A consensus top-50 recruit in high school, Christian Wood's freshman season was mostly a learning process. Averaging just 4.5 points and 3.2 rebounds in 13 minutes per game, the lanky forward contributed in spurts for a UNLV program that went a disappointing 10-8 in the Mountain West Conference, flashing intriguing potential in the process.
Wood's upside at the next level starts with his tremendous size and length for a power forward. Currently listed at 6'11 with a 220-pound frame, Woods is a lanky power forward with impressive mobility who needs to continue adding strength to his excellent frame. Having gained some-20 pounds over the last two years, Woods is never likely to become a bruiser, but his ability to hold his own on the block is something scouts will be keeping an eye on as he matures.
Skill-wise, Wood has some tantalizing tools, but is still in the early stages of learning how to use them consistently. Using only 5.7% of UNLV's possessions last season according to Synergy Sports Technology and scoring 13.7 points per-40 minutes pace adjusted, the Findlay Prep (NV) product played a fairly minor role for the Runnin' Rebel's offensively, but enjoyed a fair amount of freedom, for better or worse.
Almost half of Wood's field goal attempts a year ago were 3-pointers, as he tends to float on the perimeter quite a bit for a near 7-footer. Knocking down just 17.4% of his jump shots on the year, Wood has some promise as a shooter and flashed the ability to put the ball on the floor and beat slower big men off the dribble, but is still a ways off from being an efficient, viable threat from the perimeter.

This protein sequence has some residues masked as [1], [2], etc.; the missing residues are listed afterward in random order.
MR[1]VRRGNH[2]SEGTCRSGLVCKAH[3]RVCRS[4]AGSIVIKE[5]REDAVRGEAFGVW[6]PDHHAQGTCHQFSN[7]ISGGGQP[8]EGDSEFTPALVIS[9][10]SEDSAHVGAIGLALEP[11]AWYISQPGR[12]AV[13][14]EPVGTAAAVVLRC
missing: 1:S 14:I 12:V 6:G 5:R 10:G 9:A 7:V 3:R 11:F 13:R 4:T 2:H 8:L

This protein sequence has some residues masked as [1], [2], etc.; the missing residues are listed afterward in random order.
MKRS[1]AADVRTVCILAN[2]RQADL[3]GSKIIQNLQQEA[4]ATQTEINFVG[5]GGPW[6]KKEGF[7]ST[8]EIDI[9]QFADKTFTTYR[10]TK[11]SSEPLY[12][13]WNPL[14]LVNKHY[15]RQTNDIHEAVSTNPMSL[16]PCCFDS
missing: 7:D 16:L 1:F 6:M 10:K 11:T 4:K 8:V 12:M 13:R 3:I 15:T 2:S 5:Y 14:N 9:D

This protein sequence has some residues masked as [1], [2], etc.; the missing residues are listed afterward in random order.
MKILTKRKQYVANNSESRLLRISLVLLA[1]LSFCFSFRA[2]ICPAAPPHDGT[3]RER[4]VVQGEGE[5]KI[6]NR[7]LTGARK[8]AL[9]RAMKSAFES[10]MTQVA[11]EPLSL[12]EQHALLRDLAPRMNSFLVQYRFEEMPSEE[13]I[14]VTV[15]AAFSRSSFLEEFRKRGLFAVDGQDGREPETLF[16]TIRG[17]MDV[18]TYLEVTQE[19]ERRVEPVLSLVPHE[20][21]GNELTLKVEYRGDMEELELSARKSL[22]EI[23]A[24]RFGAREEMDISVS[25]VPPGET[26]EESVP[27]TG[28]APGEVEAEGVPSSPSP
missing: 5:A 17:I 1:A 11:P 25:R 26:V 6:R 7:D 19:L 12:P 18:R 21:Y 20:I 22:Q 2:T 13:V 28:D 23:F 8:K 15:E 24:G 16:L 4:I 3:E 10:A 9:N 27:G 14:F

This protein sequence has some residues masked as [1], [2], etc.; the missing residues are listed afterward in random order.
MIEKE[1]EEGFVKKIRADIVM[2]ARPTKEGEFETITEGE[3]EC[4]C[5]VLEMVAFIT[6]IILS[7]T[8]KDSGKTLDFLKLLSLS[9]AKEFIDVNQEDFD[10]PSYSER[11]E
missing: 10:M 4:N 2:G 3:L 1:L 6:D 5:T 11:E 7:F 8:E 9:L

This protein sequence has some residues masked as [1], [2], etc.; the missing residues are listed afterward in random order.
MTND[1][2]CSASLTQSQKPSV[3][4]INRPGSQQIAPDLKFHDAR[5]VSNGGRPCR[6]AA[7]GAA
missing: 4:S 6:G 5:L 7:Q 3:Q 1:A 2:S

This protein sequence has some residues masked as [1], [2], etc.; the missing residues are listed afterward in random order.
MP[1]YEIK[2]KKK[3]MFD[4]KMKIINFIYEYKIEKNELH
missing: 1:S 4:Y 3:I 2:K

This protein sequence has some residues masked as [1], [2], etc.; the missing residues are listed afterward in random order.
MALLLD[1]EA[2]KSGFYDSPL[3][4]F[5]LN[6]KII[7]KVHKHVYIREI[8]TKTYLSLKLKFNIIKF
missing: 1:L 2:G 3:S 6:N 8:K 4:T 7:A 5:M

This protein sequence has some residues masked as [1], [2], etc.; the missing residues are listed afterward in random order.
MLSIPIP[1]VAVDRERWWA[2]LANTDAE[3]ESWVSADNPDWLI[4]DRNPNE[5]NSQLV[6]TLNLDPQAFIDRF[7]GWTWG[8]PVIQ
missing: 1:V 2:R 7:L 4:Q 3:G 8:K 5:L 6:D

Wood's tendency to float out on the perimeter took away from his ability to use his size and athleticism around the rim. He's most effective at this stage as a finisher at the rim either on the break or in the half court, as his sheer length and leaping ability allow him to play above the rim effortlessly. His size and touch also translated into some amount of success in the post, where he shot 42.9%. His lack of strength and polish on the block was obvious at times, and on the whole, it will be interesting to see how Wood develops on the offensive end in the coming years.
As much as Wood's feel for the game offensively is an obvious work in progress amid flashes of promise, the same holds true defensively. Blocking an impressive 3 shots per-40 minutes pace adjusted, Wood is still learning how to make his presence felt consistently on the defensive end, but his wingspan ad quick leaping ability allow him to make an impact as a rim protector. Playing with a solid motor, Wood isn't afraid to be physical—in contrast to his tendency to drift away offensively—pulling down rebounds at this end of the floor at a nice clip. Though Wood still needs to get stronger and struggles not to foul at times, his length and lateral quickness gives him intriguing long-term potential on this end of the floor.
Far from a finished product at this stage, it isn't difficult to see what recruiting analysts saw in Wood, even in limited minutes as a freshman. His physical tools, coupled with his budding skill set make him a player worth monitoring in years to come to see if he can reach his lofty potential. [Read Full Article]